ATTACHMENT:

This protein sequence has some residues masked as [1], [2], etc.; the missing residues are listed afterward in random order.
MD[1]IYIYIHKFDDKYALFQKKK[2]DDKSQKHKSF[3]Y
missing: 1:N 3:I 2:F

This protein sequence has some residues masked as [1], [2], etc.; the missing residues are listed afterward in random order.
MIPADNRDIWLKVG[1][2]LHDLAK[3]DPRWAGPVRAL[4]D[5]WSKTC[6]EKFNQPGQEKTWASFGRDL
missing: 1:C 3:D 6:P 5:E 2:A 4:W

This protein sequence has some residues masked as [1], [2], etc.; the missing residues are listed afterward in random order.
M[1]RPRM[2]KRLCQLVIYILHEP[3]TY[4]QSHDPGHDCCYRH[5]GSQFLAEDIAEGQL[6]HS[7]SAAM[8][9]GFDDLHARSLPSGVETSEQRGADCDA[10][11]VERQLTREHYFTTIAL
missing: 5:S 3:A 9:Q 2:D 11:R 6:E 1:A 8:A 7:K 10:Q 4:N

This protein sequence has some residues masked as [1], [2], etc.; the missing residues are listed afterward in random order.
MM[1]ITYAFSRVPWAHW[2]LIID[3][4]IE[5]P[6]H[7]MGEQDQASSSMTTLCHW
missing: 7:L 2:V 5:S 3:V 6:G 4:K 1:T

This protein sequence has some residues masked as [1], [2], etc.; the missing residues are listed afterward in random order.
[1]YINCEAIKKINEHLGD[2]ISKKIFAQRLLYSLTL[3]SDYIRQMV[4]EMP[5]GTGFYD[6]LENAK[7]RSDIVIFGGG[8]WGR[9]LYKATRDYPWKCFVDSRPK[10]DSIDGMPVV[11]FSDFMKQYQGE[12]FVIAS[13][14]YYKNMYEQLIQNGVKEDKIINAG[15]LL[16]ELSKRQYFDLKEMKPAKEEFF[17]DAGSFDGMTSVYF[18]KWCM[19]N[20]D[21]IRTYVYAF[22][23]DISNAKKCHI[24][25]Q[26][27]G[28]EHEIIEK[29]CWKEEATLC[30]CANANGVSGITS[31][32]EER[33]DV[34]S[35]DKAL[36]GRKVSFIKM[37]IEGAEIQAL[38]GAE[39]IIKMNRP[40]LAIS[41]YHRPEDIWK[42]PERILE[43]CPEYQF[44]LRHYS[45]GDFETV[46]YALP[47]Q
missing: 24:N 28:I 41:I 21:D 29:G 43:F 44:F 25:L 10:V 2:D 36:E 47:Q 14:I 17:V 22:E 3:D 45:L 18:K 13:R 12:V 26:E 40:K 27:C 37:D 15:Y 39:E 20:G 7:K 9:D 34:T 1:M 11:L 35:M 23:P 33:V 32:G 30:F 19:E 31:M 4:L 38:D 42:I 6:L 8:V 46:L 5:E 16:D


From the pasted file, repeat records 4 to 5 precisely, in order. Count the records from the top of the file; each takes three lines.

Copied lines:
This protein sequence has some residues masked as [1], [2], etc.; the missing residues are listed afterward in random order.
MM[1]ITYAFSRVPWAHW[2]LIID[3][4]IE[5]P[6]H[7]MGEQDQASSSMTTLCHW
missing: 7:L 2:V 5:S 3:V 6:G 4:K 1:T

This protein sequence has some residues masked as [1], [2], etc.; the missing residues are listed afterward in random order.
[1]YINCEAIKKINEHLGD[2]ISKKIFAQRLLYSLTL[3]SDYIRQMV[4]EMP[5]GTGFYD[6]LENAK[7]RSDIVIFGGG[8]WGR[9]LYKATRDYPWKCFVDSRPK[10]DSIDGMPVV[11]FSDFMKQYQGE[12]FVIAS[13][14]YYKNMYEQLIQNGVKEDKIINAG[15]LL[16]ELSKRQYFDLKEMKPAKEEFF[17]DAGSFDGMTSVYF[18]KWCM[19]N[20]D[21]IRTYVYAF[22][23]DISNAKKCHI[24][25]Q[26][27]G[28]EHEIIEK[29]CWKEEATLC[30]CANANGVSGITS[31][32]EER[33]DV[34]S[35]DKAL[36]GRKVSFIKM[37]IEGAEIQAL[38]GAE[39]IIKMNRP[40]LAIS[41]YHRPEDIWK[42]PERILE[43]CPEYQF[44]LRHYS[45]GDFETV[46]YALP[47]Q
missing: 24:N 28:I 41:I 21:D 29:G 43:F 44:F 25:L 10:V 2:D 36:E 47:Q 14:I 17:V 22:E 3:D 45:L 18:K 13:R 12:V 26:E 40:K 27:C 37:D 15:Y 39:E 20:G 7:K 9:D 34:T 1:M 11:L 35:M 23:P 33:V 32:G 30:F 19:E 31:M 4:L 38:D 42:I 6:L 8:V 46:L 5:E 16:D